… “Right now you can look around the world and you can see a lot of high-tech, high-value high-productivity jobs that we are not doing in this country, in part because our country does not have the requisite skills,” says Joe Minarik, of the Washington-based Committee for Economic Development. Foregoing college “is not what we should aspire to.”
Mary Beth Quirk, in a Consumerist.com article supports Vedder’s contentions:
“On one hand, it’s a positive thing that so many Americans are getting college degrees — the number of those with a bachelor’s as their highest degree grew to 41 million between 2002 and 2012, a 25% boost. Those with associate’s degrees jumped 31% and American earning a master’s or doctorate jumped 45% and 43% respectively.
On the other hand, all those degrees don’t have enough places to go where those qualifications are needed: Vedder says there are more college graduates in the workforce at 41.7 million than there are jobs requiring a college degree, at only 28.6 million jobs.”
Further confirmation of this dilemma comes in a real-life comment from a poster on College Confidential:
“Ahh yes my daughters best friend is a part time cashier in a liquor store, graduated with a BS in math. Her other friend is has BS in math certified HS/special ed and went on several interviews recently for substitute position, 200 people interviewed, for a temp teaching spot that will only go from end of Feb till June, she is a part time waitress. Another obtained Chem Engineer degree, enrolled in PA school out of desperation, requiring another 3.5 years for another degree.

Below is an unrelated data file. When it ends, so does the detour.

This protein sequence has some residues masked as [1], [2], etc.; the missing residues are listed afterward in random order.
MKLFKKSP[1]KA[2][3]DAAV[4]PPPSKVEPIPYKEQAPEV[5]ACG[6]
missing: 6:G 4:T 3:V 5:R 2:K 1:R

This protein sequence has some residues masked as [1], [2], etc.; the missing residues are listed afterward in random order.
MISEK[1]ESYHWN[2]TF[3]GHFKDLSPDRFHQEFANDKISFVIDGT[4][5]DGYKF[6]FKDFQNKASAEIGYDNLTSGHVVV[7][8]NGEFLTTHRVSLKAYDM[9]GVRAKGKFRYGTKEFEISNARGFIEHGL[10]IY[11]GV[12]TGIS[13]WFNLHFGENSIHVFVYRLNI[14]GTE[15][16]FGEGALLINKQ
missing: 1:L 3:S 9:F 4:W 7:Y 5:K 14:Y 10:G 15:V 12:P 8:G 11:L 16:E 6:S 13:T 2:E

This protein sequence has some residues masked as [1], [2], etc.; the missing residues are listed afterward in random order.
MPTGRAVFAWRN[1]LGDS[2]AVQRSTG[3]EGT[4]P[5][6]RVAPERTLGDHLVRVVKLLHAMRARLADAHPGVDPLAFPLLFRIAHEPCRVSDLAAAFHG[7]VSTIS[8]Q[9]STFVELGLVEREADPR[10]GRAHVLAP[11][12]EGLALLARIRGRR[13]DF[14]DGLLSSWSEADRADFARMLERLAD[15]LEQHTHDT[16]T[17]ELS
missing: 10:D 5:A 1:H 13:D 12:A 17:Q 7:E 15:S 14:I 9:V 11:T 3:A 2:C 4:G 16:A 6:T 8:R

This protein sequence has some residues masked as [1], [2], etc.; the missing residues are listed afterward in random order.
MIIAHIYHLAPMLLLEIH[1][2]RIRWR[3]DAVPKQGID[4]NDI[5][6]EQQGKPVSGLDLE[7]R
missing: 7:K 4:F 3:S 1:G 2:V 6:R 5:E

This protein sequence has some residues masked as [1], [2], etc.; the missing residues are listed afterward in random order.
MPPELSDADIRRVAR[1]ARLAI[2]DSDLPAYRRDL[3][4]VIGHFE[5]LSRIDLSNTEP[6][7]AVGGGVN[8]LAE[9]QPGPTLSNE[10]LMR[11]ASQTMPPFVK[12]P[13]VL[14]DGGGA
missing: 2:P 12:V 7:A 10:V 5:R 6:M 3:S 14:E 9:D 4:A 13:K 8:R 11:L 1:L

I have many others but wont bore the audience with the depressing statistics for class of 2012, with class of 2013 on their heals.
Another reason to keep the undergrad bills as low as possible.”
Yes, there’s the rub: loan debt. I’ve discussed the perils of excessive college loan debt here before. It doesn’t take a rocket scientist (who may be currently working at Wendy’s) to see the folly of massive graduation debt meeting woeful underemployment. So, you ask, what’s a parent to do?
My first suggestion would be to find out what your child’s true motives are for wanting to attend a certain school. Does s/he want to go there because it’s “prestigious” (whatever that means)? Does s/he have a genuine motivation to enter a certain degree program? Maybe s/he just wants to get far away from home, when, in reality, s/he could get a completely satisfactory and practical education closer to home, or even at home, through a community college or technical trade school.
I know, I know. Perish the thought of living at home for another four years! However, the real world can easily chew up and spit out new and unaware college graduates. Of course, I would be the last one to throw cold water on college dreams. There are myriad success stories of new grads who land on their feet in upwardly mobile and properly compensatory employment, even those with considerable loan debt.
But, a word to the wise parent (and aspiring high school senior): Look before you leap. Try to see the long-range Big Picture before making a commitment to a higher educational path that may look scenic for four years but ultimately lead to the drive-up window, checkout line, or worse.